Teaching Secondary Science: Theory and Practice provides a dynamic approach to preparing preservice science teachers for practice. Divided into two parts - theory and practice - the text allows students to first become confident in the theory of teaching science before showing how this theory can be applied to practice through ideas for implementation, such as sample lesson plans. These examples span a variety of age levels and subject areas, allowing preservice teachers to adapt each exercise to suit their needs when they enter the classroom.Each chapter is supported by pedagogical features, including learning objectives, reflections, scenarios, key terms, questions, research topics and further readings. Written by leading science education researchers from universities across Australia, Teaching Secondary Science is a practical resource that will continue to inspire preservice teachers as they move from study into the classroom. This book includes a single-use twelve-month subscription to Cambridge Dynamic Science.
Geoff Woolcott is Associate Professor of Mathematics and Science Education at Southern Cross University, Australia. He has a broad range of successful experiences in primary, secondary and tertiary education, as well as a research background in science, mathematics and education. Robert Whannell is a Senior Lecturer in STEM Education at the University of New England, Australia. He has taught physics, chemistry, mathematics and information processing technology to Year 12 level in both private and public secondary schools in Queensland for nearly twenty years. He has held positions as a Head of Department in Science and Mathematics, and ICT.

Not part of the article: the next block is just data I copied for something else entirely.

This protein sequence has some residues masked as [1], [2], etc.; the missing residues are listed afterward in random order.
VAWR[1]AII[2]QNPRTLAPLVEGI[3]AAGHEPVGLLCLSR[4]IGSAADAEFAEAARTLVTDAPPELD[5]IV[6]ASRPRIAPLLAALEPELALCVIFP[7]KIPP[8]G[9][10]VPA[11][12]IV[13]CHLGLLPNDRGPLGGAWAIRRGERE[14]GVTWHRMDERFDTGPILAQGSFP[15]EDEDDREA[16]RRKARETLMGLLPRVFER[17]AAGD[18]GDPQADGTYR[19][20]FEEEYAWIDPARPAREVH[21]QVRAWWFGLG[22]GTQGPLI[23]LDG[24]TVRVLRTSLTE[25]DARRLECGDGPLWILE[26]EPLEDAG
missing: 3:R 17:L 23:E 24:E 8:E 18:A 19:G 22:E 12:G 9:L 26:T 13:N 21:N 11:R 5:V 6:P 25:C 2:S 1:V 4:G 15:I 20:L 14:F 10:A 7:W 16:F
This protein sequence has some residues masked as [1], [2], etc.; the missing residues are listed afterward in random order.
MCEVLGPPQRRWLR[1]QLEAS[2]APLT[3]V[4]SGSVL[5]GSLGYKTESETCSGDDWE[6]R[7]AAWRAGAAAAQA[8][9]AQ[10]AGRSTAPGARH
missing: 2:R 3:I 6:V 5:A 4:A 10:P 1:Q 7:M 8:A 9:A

Part I. Theory: 1.1. Contemporary issues in teaching and learning science Simon Leonard and Geoff Woolcott; 1.2. On becoming a science teacher Robert Whannell and Linda Hobbs; 1.3. Theory and practice in science education Robert Whannell and Tony Yeigh; 1.4. Real world science in the classroom Kay Lembo, Julie Crough and Geoff Woolcott; 1.5. Improving science teaching practice through collaboration and reflection Margaret Marshman and Geoff Woolcott; 1.6. Assessing science teaching and learning Robert Whannell and Neil Taylor; 1.7. Teaching using student-generated representations in science John Kenny and Connie Cirkony; 1.8. Technology, electronic media and science education Annette Hilton and Geoff Hilton; 1.9. Celebrating Australia's diversity through science education Angela Fitzgerald, Linda Peiffer and Geoff Woolcott; Part II. Practice: 2.1. Engagement practices: a major issue in contemporary education Simon Leonard and Geoff Woolcott; 2.2. Building identity and commitment to the teaching of science Linda Hobbs and Robert Whannell; 2.3. Application of theory in science education classrooms Tony Yeigh and Robert Whannell; 2.4. Bringing real world science into the classroom Kay Lembo, Julie Crough and Geoff Woolcott; 2.5. Creating a classroom for engagement with scientific thinking, problem solving and real world contexts Margaret Marshman and Geoff Woolcott; 2.6. Assessing science teaching and learning in the classroom Neil Taylor and Robert Whannell; 2.7. Using representations in the science classroom John Kenny and Connie Cirkony; 2.8. Digital technologies in the science classroom and beyond Annette Hilton and Geoff Hilton; 2.9. Bringing Australia's diversity into science education Linda Pfeiffer, Angela Fitzgerald and Geoff Woolcott.